The major causes of blindness include cataracts, age-related macular degeneration, diabetic retinopathy and glaucoma, according to the Centers for Disease Control and Prevention. As of 2013, the leading cause of blindness in the world is cataracts, which occur when the lenses in the eyes become clouded.
Cataracts occur due to protein clumping together on the lens, which can get larger, making it difficult to see, notes the National Eye Institute. Several of the many causes of cataracts include smoking, diabetes and aging. Cataracts can also develop after surgery for other eye problems or in people who have diabetes. The condition causes a gradual increase of symptoms over time, including dull or blurry vision and a brownish tint to vision.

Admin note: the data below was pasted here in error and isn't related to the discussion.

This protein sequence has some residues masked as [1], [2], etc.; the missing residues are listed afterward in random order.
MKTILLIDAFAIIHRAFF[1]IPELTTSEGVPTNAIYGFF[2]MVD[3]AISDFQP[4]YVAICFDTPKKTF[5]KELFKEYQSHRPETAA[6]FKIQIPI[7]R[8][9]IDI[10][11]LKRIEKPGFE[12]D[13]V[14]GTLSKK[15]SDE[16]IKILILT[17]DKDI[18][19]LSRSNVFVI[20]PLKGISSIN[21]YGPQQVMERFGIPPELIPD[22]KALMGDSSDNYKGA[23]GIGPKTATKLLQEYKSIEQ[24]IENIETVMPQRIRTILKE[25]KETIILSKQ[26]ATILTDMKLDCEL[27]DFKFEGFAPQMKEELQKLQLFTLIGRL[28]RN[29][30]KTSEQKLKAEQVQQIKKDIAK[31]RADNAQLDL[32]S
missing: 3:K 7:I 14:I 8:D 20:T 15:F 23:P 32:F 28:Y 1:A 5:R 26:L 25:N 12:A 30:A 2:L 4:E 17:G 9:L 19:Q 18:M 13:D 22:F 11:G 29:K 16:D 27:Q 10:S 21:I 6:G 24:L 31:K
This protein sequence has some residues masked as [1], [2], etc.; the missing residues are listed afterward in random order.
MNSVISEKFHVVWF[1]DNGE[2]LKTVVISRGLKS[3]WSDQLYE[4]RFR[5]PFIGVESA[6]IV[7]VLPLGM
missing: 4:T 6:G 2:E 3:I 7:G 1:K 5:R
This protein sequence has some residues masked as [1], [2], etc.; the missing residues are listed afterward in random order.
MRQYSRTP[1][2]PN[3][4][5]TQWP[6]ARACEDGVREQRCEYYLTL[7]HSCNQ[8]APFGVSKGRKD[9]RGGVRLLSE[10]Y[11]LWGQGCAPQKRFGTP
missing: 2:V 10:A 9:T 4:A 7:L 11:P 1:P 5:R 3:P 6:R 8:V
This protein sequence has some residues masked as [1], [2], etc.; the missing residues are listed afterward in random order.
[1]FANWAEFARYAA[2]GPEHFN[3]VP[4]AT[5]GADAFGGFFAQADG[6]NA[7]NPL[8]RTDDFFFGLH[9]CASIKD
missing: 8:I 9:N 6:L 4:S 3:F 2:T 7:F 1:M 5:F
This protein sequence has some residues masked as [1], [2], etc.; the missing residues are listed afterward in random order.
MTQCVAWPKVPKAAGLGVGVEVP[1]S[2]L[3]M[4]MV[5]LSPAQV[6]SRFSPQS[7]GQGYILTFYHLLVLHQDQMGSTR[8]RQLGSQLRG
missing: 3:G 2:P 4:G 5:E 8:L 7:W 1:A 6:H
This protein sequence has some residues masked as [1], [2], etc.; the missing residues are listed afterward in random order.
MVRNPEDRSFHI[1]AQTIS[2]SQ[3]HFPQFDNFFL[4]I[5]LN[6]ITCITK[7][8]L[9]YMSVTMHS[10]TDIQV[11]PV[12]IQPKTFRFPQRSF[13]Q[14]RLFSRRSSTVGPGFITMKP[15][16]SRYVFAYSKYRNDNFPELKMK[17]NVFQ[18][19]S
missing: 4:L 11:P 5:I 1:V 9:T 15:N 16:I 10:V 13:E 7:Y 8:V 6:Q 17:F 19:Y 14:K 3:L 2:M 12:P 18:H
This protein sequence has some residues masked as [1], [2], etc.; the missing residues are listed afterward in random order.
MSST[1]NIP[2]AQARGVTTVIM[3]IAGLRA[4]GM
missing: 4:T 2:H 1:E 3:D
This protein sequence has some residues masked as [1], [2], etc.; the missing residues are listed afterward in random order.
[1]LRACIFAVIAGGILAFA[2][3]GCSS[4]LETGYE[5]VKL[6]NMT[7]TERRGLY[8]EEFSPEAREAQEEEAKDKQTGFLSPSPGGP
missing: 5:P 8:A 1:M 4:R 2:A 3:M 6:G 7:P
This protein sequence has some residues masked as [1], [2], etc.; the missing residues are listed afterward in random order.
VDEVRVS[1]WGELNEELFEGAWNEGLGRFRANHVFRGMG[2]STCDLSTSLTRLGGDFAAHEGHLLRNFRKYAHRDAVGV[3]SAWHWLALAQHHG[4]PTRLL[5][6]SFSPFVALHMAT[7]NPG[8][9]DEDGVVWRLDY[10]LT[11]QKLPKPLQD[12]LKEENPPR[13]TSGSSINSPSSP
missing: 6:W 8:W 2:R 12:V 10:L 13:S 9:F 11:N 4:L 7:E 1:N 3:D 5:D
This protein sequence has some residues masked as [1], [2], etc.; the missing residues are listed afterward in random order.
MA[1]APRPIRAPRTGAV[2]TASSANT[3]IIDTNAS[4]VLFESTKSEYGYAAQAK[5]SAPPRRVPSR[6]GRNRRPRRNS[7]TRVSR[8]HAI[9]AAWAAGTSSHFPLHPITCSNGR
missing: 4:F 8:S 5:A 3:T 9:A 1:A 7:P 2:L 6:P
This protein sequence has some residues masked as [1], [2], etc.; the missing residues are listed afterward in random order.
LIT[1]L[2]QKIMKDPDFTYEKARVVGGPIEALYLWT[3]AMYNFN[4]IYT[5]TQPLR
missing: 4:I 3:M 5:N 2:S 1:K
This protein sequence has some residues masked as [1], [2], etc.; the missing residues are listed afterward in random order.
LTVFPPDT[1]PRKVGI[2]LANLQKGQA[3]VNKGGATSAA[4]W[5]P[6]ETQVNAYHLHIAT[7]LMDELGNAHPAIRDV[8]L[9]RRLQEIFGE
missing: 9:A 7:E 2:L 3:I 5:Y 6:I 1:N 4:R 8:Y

Age-related macular degeneration occurs when the blood vessels that supply the macula get damaged, harming the macula, according to MedlinePlus. The two types of age-related macular degeneration are dry and wet, with dry being the most common. The cause of age-related macular degeneration is unknown, but factors that increase the risk of developing it include consuming a high-fat diet, having a family history of the condition, and being a woman.
Diabetic retinopathy occurs when the blood vessels of the retina get damaged, which may cause them to swell and leak fluid, explains the National Eye Institute. All people with diabetes are at risk of developing the condition, and the risk increases the longer a patient has diabetes. Diabetic retinopathy causes gradual vision loss and usually affects both eyes.